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Fewer traditional and artificial trees expected this holiday

Nationwide supply chain issues are affecting almost every industry. When it comes to your holiday celebrations, fewer trees may be available.

SOUTH CAROLINA, USA — 'Twas the month before Christmas, when all through the state, were tree farmers like the Caldwell's of Winnsboro, working to make the holiday great. 

"I will be making wreaths all the time, for quite a while," Jenny Caldwell laughed.

But, one challenge some did not expect? 

Supply chain issues that pose a threat.

"Back in 2008, when there was a recession, a lot of Fraser fir farmers were hit pretty hard," Caldwell said. "So, there was kind of a cutting back of the ones that were being planted, and that’s kind of had a trickle effect.”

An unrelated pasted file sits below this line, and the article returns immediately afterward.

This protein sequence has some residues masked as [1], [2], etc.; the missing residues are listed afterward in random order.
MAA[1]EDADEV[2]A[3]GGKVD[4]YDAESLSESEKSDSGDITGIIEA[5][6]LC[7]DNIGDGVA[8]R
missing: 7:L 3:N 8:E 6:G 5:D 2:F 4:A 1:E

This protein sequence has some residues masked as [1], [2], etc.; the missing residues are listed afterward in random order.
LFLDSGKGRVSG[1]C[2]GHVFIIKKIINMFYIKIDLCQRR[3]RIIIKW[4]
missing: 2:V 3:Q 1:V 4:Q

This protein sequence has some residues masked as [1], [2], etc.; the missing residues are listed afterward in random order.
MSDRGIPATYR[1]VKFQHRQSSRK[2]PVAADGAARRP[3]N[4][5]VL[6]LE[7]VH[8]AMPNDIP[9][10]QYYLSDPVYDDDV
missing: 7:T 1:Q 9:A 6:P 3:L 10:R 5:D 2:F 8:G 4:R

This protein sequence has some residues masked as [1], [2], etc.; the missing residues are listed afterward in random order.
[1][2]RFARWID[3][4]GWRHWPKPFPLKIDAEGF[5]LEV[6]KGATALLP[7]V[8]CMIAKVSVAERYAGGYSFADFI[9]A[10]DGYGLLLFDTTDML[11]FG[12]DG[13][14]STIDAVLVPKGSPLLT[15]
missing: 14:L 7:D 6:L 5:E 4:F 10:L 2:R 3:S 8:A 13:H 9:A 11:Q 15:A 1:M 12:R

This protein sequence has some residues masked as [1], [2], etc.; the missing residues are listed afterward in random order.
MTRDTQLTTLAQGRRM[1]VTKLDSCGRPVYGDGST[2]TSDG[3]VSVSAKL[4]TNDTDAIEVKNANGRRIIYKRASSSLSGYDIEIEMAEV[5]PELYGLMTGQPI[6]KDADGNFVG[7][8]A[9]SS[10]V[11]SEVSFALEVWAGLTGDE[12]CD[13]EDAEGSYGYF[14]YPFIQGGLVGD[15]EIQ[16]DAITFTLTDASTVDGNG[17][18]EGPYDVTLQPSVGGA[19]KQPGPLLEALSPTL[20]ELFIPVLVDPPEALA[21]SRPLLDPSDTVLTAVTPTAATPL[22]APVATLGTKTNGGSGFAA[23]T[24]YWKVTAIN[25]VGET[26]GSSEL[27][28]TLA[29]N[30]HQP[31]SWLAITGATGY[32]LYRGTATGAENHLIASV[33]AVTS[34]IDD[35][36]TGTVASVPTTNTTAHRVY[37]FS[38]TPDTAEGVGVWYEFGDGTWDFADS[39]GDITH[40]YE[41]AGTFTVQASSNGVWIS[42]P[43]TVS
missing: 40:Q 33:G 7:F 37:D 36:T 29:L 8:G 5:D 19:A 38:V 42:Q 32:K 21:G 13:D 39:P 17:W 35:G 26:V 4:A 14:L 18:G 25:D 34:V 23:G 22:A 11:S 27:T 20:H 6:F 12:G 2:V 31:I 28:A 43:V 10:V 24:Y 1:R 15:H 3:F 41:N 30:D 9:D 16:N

Fewer trees grown mean fewer to sell.

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But that's not the only challenge that has farmers unwell.

The American Christmas Tree Association sums it up best, with fire, drought and heat waves affecting the Northwest.

It has cut down their crops, and that's not all.

A supply chain overload means fewer artificial trees this fall.

And, consumers will surely pay the price, with higher costs that are anything but nice.

Still, farmers say the season will be merry. 

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Despite fewer traditional trees, other species aren't so scary.

Just take it from Sharon Brissey with Hidden Trails Christmas Farm in Laurens County.

"All the local farms in the state of South Carolina have ample trees to choose from," Brissey said, "but if you’re wanting that Frazer fir, and you’re wanting to go to South Carolina, you may or may not face a few challenges.”

So, holiday shoppers, listen close and don't fret.

The key this season? The earlier you shop, the more options you may get.

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